The Parliament of the Republic of Moldova

The statue of Stephen III of Moldavia or Stephen III (c. 1432 - July 2, 1504), also known as Stephen the Great

The statue of Stephen III of Moldavia or Stephen III (c. 1432 - July 2, 1504), also known as Stephen the Great

Theoretical High School (Lyceum) Gheorghe Asachi (The best from Moldova)

Theoretical High School (Lyceum) Gheorghe Asachi (The best from Moldova)

St. Pantelimon Church, 1891

St. Pantelimon Church, 1891

"Malldova" shopping mall (www.shoppingmalldova.md)

Jumbo shopping centre

A poster of the Communist Party of Moldova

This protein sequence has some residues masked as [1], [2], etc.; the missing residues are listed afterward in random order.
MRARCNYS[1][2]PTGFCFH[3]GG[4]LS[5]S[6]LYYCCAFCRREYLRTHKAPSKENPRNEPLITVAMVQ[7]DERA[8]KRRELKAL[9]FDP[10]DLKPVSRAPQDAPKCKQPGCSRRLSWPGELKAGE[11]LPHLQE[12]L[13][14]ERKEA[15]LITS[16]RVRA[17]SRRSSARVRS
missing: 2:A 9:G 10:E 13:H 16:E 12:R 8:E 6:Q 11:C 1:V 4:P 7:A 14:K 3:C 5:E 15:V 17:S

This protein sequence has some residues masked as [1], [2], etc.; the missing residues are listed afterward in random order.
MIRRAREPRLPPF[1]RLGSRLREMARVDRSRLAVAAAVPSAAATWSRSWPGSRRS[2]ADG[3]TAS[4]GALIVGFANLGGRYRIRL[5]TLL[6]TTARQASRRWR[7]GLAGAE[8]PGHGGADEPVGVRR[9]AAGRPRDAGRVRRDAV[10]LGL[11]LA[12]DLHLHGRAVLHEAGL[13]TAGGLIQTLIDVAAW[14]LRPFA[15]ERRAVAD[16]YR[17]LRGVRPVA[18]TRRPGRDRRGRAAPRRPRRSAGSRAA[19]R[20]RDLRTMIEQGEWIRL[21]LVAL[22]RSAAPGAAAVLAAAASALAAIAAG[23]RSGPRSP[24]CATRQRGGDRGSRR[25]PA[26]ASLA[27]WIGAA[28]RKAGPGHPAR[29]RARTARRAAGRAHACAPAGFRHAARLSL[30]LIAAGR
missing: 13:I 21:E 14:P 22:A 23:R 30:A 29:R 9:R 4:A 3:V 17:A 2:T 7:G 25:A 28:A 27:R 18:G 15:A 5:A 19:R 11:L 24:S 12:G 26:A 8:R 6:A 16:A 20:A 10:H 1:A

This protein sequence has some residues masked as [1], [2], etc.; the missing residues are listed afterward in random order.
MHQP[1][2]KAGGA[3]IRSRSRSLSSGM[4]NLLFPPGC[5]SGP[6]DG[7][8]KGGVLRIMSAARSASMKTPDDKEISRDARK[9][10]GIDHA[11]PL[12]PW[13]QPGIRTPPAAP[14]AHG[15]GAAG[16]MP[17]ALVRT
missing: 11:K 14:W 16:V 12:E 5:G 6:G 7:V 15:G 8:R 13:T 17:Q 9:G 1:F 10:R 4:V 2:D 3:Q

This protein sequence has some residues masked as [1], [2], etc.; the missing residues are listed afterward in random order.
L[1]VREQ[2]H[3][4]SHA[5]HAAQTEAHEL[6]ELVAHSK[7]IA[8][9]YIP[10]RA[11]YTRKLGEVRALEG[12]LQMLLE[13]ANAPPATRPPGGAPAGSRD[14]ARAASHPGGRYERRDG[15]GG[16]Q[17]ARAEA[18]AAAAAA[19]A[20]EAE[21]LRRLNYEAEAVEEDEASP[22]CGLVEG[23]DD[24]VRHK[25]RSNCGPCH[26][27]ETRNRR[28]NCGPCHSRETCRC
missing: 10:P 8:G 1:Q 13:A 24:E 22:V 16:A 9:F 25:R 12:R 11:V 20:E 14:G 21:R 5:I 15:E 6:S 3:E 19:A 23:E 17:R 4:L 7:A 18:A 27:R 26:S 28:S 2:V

A poster of the Communist Party of Moldova

Some prices at webcams (1500 moldavian lei mean almost 400 romanian lei or 95 euro)

Some prices at webcams (1500 moldavian lei mean almost 400 romanian lei or 95 euro)

:)

🙂

:))

:))

The Chisinau Cathedral (19th century Nativity Cathedral of Moldovan Orthodox Church, under Church of Russia)

The Chisinau Cathedral (19th century Nativity Cathedral of Moldovan Orthodox Church, under Church of Russia)

The Chisinau Cathedral

The Chisinau Cathedral

Cathedral’s belfry, restored in 1996

Cathedral’s belfry, restored in 1996

Car plate

Car plate

Free International University of Moldova (ULIM)

Free International University of Moldova (ULIM)

SKYTOWER Business Centre

SKYTOWER Business Centre

Popasul Dacilor restaurant "The stoppage of Dacians"

Popasul Dacilor restaurant "The stoppage of Dacians"

Original wooden style

Original wooden style

The walls are decorated with natural animal skin